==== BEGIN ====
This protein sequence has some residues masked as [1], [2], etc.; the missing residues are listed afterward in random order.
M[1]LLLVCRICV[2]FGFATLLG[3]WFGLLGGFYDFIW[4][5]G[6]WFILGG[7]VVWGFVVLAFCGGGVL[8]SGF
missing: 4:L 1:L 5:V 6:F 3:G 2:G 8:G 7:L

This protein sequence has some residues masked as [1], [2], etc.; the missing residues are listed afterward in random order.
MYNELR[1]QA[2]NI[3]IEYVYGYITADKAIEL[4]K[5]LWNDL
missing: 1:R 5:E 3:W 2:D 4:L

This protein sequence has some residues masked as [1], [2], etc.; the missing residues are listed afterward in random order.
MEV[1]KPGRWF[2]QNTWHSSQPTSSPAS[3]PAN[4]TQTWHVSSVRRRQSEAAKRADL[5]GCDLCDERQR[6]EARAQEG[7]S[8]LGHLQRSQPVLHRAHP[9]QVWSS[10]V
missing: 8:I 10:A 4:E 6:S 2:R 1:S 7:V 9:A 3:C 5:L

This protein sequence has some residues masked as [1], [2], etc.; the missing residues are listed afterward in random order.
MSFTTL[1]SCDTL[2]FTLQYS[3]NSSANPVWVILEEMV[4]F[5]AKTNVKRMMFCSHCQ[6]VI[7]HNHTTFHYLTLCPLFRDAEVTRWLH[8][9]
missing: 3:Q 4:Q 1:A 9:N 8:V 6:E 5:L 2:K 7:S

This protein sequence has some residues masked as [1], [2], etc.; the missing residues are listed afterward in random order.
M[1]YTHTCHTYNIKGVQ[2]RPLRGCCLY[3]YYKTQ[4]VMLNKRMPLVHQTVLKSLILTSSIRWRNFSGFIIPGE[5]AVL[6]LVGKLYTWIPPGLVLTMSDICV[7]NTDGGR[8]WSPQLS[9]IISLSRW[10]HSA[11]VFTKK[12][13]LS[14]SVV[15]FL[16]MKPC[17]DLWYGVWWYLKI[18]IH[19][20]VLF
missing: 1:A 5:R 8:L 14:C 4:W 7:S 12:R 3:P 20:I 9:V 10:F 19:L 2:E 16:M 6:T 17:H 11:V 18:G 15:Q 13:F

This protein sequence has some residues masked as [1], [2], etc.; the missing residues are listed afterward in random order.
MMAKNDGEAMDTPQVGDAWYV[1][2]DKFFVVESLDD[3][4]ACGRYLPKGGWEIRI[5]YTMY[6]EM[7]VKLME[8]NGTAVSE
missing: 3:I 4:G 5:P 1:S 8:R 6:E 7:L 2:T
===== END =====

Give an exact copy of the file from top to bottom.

This protein sequence has some residues masked as [1], [2], etc.; the missing residues are listed afterward in random order.
M[1]LLLVCRICV[2]FGFATLLG[3]WFGLLGGFYDFIW[4][5]G[6]WFILGG[7]VVWGFVVLAFCGGGVL[8]SGF
missing: 4:L 1:L 5:V 6:F 3:G 2:G 8:G 7:L

This protein sequence has some residues masked as [1], [2], etc.; the missing residues are listed afterward in random order.
MYNELR[1]QA[2]NI[3]IEYVYGYITADKAIEL[4]K[5]LWNDL
missing: 1:R 5:E 3:W 2:D 4:L

This protein sequence has some residues masked as [1], [2], etc.; the missing residues are listed afterward in random order.
MEV[1]KPGRWF[2]QNTWHSSQPTSSPAS[3]PAN[4]TQTWHVSSVRRRQSEAAKRADL[5]GCDLCDERQR[6]EARAQEG[7]S[8]LGHLQRSQPVLHRAHP[9]QVWSS[10]V
missing: 8:I 10:A 4:E 6:S 2:R 1:S 7:V 9:A 3:C 5:L

This protein sequence has some residues masked as [1], [2], etc.; the missing residues are listed afterward in random order.
MSFTTL[1]SCDTL[2]FTLQYS[3]NSSANPVWVILEEMV[4]F[5]AKTNVKRMMFCSHCQ[6]VI[7]HNHTTFHYLTLCPLFRDAEVTRWLH[8][9]
missing: 3:Q 4:Q 1:A 9:N 8:V 6:E 5:L 2:K 7:S

This protein sequence has some residues masked as [1], [2], etc.; the missing residues are listed afterward in random order.
M[1]YTHTCHTYNIKGVQ[2]RPLRGCCLY[3]YYKTQ[4]VMLNKRMPLVHQTVLKSLILTSSIRWRNFSGFIIPGE[5]AVL[6]LVGKLYTWIPPGLVLTMSDICV[7]NTDGGR[8]WSPQLS[9]IISLSRW[10]HSA[11]VFTKK[12][13]LS[14]SVV[15]FL[16]MKPC[17]DLWYGVWWYLKI[18]IH[19][20]VLF
missing: 1:A 5:R 8:L 14:C 4:W 7:S 12:R 3:P 20:I 9:V 10:F 19:L 2:E 16:M 6:T 17:H 11:V 18:G 15:Q 13:F

This protein sequence has some residues masked as [1], [2], etc.; the missing residues are listed afterward in random order.
MMAKNDGEAMDTPQVGDAWYV[1][2]DKFFVVESLDD[3][4]ACGRYLPKGGWEIRI[5]YTMY[6]EM[7]VKLME[8]NGTAVSE
missing: 3:I 4:G 5:P 1:S 8:R 6:E 7:L 2:T